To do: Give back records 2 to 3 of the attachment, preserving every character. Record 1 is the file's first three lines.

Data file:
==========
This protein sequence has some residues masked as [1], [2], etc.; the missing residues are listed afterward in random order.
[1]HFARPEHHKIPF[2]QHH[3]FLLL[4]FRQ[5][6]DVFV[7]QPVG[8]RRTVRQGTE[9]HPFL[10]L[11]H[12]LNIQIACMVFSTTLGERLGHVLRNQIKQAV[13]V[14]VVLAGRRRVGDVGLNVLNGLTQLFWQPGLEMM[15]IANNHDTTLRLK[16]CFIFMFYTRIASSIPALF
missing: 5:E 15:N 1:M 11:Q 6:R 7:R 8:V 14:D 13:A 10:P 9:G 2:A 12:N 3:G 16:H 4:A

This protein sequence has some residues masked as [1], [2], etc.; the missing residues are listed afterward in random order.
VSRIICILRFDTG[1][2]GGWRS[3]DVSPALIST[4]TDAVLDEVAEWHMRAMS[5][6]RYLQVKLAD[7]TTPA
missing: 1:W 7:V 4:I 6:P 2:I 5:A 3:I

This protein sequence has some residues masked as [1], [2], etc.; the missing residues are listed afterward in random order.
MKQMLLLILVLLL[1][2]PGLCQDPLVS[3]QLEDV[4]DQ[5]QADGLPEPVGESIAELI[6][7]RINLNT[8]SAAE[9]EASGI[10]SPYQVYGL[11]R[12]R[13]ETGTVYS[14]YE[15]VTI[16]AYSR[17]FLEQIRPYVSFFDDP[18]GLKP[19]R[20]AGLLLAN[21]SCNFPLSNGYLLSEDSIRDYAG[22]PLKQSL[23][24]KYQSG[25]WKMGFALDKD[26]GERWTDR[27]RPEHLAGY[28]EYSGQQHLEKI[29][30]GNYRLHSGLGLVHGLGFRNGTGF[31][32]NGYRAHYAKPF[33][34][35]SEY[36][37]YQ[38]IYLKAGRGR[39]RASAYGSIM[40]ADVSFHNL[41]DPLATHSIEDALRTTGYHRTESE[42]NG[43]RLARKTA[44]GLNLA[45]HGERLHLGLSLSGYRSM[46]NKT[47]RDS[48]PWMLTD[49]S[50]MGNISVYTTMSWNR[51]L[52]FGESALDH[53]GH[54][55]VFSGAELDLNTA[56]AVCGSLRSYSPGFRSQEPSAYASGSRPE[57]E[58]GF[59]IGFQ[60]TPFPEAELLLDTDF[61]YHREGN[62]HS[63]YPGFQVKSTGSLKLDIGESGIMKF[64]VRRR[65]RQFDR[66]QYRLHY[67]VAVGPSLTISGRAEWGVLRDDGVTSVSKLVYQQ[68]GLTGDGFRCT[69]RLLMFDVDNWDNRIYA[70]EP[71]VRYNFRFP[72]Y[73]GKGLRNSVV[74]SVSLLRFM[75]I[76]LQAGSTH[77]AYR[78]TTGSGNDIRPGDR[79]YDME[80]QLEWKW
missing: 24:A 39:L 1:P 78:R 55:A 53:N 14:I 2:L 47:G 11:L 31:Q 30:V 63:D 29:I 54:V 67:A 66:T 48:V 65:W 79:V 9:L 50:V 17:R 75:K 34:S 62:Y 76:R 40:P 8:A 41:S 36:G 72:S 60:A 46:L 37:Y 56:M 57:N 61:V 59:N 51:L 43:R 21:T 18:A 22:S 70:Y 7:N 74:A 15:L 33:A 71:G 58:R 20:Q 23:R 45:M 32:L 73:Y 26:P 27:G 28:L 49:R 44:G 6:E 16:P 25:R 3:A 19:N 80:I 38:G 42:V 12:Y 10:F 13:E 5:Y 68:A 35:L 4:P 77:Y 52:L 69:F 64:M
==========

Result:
This protein sequence has some residues masked as [1], [2], etc.; the missing residues are listed afterward in random order.
VSRIICILRFDTG[1][2]GGWRS[3]DVSPALIST[4]TDAVLDEVAEWHMRAMS[5][6]RYLQVKLAD[7]TTPA
missing: 1:W 7:V 4:I 6:P 2:I 5:A 3:I

This protein sequence has some residues masked as [1], [2], etc.; the missing residues are listed afterward in random order.
MKQMLLLILVLLL[1][2]PGLCQDPLVS[3]QLEDV[4]DQ[5]QADGLPEPVGESIAELI[6][7]RINLNT[8]SAAE[9]EASGI[10]SPYQVYGL[11]R[12]R[13]ETGTVYS[14]YE[15]VTI[16]AYSR[17]FLEQIRPYVSFFDDP[18]GLKP[19]R[20]AGLLLAN[21]SCNFPLSNGYLLSEDSIRDYAG[22]PLKQSL[23][24]KYQSG[25]WKMGFALDKD[26]GERWTDR[27]RPEHLAGY[28]EYSGQQHLEKI[29][30]GNYRLHSGLGLVHGLGFRNGTGF[31][32]NGYRAHYAKPF[33][34][35]SEY[36][37]YQ[38]IYLKAGRGR[39]RASAYGSIM[40]ADVSFHNL[41]DPLATHSIEDALRTTGYHRTESE[42]NG[43]RLARKTA[44]GLNLA[45]HGERLHLGLSLSGYRSM[46]NKT[47]RDS[48]PWMLTD[49]S[50]MGNISVYTTMSWNR[51]L[52]FGESALDH[53]GH[54][55]VFSGAELDLNTA[56]AVCGSLRSYSPGFRSQEPSAYASGSRPE[57]E[58]GF[59]IGFQ[60]TPFPEAELLLDTDF[61]YHREGN[62]HS[63]YPGFQVKSTGSLKLDIGESGIMKF[64]VRRR[65]RQFDR[66]QYRLHY[67]VAVGPSLTISGRAEWGVLRDDGVTSVSKLVYQQ[68]GLTGDGFRCT[69]RLLMFDVDNWDNRIYA[70]EP[71]VRYNFRFP[72]Y[73]GKGLRNSVV[74]SVSLLRFM[75]I[76]LQAGSTH[77]AYR[78]TTGSGNDIRPGDR[79]YDME[80]QLEWKW
missing: 24:A 39:L 1:P 78:R 55:A 53:N 14:I 2:L 47:G 11:L 31:Q 30:V 63:D 29:I 54:V 67:A 66:T 48:V 65:W 79:V 9:L 50:V 17:R 75:K 34:S 62:Y 76:R 40:P 8:A 41:S 36:G 72:S 60:A 46:L 37:Y 56:M 57:N 61:V 59:N 51:L 43:R 21:T 18:A 22:S 70:Y 7:N 74:A 15:L 33:A 71:G 58:R 20:Q 23:R 45:M 32:L 73:Y 26:P 27:G 28:L 49:R 44:G 6:E 16:P 25:R 3:A 19:N 80:I 38:G 42:V 12:Y 10:F 13:E 5:Y 68:A 35:L 4:P 77:Y 52:L 69:F 64:M